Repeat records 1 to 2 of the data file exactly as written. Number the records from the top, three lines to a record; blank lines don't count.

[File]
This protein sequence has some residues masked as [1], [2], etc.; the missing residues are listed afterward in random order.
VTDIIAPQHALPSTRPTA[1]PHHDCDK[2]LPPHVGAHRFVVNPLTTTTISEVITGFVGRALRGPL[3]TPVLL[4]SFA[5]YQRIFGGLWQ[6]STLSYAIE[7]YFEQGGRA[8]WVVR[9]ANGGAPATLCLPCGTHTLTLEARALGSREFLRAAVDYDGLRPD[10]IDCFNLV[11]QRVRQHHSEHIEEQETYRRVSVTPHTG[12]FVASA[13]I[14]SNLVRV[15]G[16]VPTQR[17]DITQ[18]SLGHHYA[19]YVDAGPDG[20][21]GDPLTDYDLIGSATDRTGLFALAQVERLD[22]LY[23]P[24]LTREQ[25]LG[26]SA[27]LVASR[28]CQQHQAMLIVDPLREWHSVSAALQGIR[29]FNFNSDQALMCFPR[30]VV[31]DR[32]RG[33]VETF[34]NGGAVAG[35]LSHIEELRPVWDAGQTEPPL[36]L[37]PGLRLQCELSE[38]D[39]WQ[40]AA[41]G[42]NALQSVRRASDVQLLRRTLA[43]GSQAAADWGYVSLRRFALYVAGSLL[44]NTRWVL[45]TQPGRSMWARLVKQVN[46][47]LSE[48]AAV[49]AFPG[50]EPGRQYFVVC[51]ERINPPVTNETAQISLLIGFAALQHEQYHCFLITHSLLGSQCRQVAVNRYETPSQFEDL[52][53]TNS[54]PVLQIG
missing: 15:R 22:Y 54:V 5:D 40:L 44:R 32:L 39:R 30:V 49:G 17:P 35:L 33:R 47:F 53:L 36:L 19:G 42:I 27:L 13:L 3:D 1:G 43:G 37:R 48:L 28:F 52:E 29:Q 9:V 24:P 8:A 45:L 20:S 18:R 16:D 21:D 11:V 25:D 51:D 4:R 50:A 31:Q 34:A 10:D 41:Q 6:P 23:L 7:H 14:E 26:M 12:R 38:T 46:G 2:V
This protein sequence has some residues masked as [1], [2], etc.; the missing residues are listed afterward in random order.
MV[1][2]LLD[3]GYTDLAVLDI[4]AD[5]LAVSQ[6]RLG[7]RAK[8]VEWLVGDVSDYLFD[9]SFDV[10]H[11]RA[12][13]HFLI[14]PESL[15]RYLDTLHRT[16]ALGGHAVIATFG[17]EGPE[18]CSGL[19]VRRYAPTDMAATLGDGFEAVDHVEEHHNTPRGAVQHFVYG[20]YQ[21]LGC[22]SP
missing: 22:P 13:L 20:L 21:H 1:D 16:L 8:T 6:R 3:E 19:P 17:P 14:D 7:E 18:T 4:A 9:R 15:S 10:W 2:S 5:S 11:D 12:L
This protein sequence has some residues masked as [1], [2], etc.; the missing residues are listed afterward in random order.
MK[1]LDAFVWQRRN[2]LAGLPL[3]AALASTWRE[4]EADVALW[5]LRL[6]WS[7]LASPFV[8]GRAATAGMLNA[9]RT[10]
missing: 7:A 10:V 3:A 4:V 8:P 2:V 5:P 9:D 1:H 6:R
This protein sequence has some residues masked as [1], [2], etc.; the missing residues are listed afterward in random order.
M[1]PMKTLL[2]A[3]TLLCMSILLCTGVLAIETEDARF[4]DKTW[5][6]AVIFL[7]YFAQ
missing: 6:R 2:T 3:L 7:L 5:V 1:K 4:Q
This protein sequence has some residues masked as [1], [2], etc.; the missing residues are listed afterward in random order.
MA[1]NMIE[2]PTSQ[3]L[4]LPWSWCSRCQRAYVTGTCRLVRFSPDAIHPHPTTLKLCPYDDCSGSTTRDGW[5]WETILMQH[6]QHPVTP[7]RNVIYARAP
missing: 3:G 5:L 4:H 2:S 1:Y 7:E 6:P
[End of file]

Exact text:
This protein sequence has some residues masked as [1], [2], etc.; the missing residues are listed afterward in random order.
VTDIIAPQHALPSTRPTA[1]PHHDCDK[2]LPPHVGAHRFVVNPLTTTTISEVITGFVGRALRGPL[3]TPVLL[4]SFA[5]YQRIFGGLWQ[6]STLSYAIE[7]YFEQGGRA[8]WVVR[9]ANGGAPATLCLPCGTHTLTLEARALGSREFLRAAVDYDGLRPD[10]IDCFNLV[11]QRVRQHHSEHIEEQETYRRVSVTPHTG[12]FVASA[13]I[14]SNLVRV[15]G[16]VPTQR[17]DITQ[18]SLGHHYA[19]YVDAGPDG[20][21]GDPLTDYDLIGSATDRTGLFALAQVERLD[22]LY[23]P[24]LTREQ[25]LG[26]SA[27]LVASR[28]CQQHQAMLIVDPLREWHSVSAALQGIR[29]FNFNSDQALMCFPR[30]VV[31]DR[32]RG[33]VETF[34]NGGAVAG[35]LSHIEELRPVWDAGQTEPPL[36]L[37]PGLRLQCELSE[38]D[39]WQ[40]AA[41]G[42]NALQSVRRASDVQLLRRTLA[43]GSQAAADWGYVSLRRFALYVAGSLL[44]NTRWVL[45]TQPGRSMWARLVKQVN[46][47]LSE[48]AAV[49]AFPG[50]EPGRQYFVVC[51]ERINPPVTNETAQISLLIGFAALQHEQYHCFLITHSLLGSQCRQVAVNRYETPSQFEDL[52][53]TNS[54]PVLQIG
missing: 15:R 22:Y 54:V 5:D 40:L 44:R 32:L 39:R 30:V 49:G 17:P 35:L 33:R 47:F 53:L 36:L 19:G 42:I 27:L 13:L 3:D 1:G 43:G 37:R 48:L 28:F 52:E 29:Q 9:V 24:P 8:A 45:L 20:S 18:R 16:D 21:D 11:V 25:D 51:D 4:R 50:A 31:Q 34:A 10:D 41:Q 6:P 23:L 7:H 14:E 26:M 12:R 38:T 46:G 2:V
This protein sequence has some residues masked as [1], [2], etc.; the missing residues are listed afterward in random order.
MV[1][2]LLD[3]GYTDLAVLDI[4]AD[5]LAVSQ[6]RLG[7]RAK[8]VEWLVGDVSDYLFD[9]SFDV[10]H[11]RA[12][13]HFLI[14]PESL[15]RYLDTLHRT[16]ALGGHAVIATFG[17]EGPE[18]CSGL[19]VRRYAPTDMAATLGDGFEAVDHVEEHHNTPRGAVQHFVYG[20]YQ[21]LGC[22]SP
missing: 22:P 13:L 20:L 21:H 1:D 16:L 8:T 6:R 3:E 19:P 17:P 14:D 7:E 18:T 4:A 9:R 15:S 10:W 2:S 5:S 11:D 12:L